Hana Indonesia’s parent bank is Hana Korea, South Korea’s fourth largest bank. IFC has a “long-term relationship” with Hana Korea, according to Seongeun Lee, a researcher at the Korea Sustainability Investing Forum. “They have invested in Hana Korea from their inception.”
IFC and Hana Korea are both shareholders in Hana Indonesia. IFC owns almost 10% and Hana Korea almost 70% of equity in the bank, according to Recourse. Neither bank has made a public statement on coal financing.
Hana Korea is one of several South Korean banks to invest in Java 9 and 10, noted Yuyun Indradi, the executive director of campaign group Trend Asia.
“Korea is financing dirty energy projects [overseas], while they try to implement the Green New Deal domestically. It’s a double standard,” Indradi said.
When President Moon Jae-in won the election earlier this year, he announced an ambitious Green New Deal, which included a 2050 net zero pledge and ending state support for overseas coal projects.
In July, South Korean lawmakers proposed a bill that would end financing for overseas coal projects. Seongeun said it is currently unclear whether the bill will pass and said that to date only six Korean financial institutions have declared that they will no longer invest in coal.
“Hana has seen that [Java 9 and 10] is the last chance as a business opportunity [to invest] in the dirty energy sector,” Indradi said.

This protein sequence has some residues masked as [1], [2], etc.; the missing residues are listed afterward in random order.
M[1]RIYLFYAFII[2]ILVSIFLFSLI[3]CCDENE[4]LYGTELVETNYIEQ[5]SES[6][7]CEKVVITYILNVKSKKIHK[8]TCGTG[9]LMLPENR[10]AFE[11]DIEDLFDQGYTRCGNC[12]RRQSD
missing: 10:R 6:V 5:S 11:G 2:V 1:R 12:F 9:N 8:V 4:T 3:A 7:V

According to Recourse, IFC could play a pivotal role in ending Indonesian and Korean investment in coal.
“We need IFC to take Hana Indonesia to task over this, and to use its relationship with Hana Korea to have a serious discussion about the bank’s huge coal exposure around the world,” said Geary.
This article was amended to clarify the emissions comparison.
Leaders adamant on ending charcoal trade
The authorities of Paibona Sub-county in Gulu District have blamed political leaders for promoting massive tree cutting for commercial charcoal production.
Mr Joseph Otim, the National Forestry Authority (NFA) sector manager, in an interview on Friday, said local leaders at sub-county and district levels connive with charcoal dealers in the guise of raising revenue.
“One of the biggest challenges in forest governance in this country is that the people who should be taking action are relaxed. The ones in office, the foresters, and the leaders at all levels view charcoal trade as a lucrative business. So everyone looks at what goes into their pockets, at the expense of conservations,” Mr Otim said.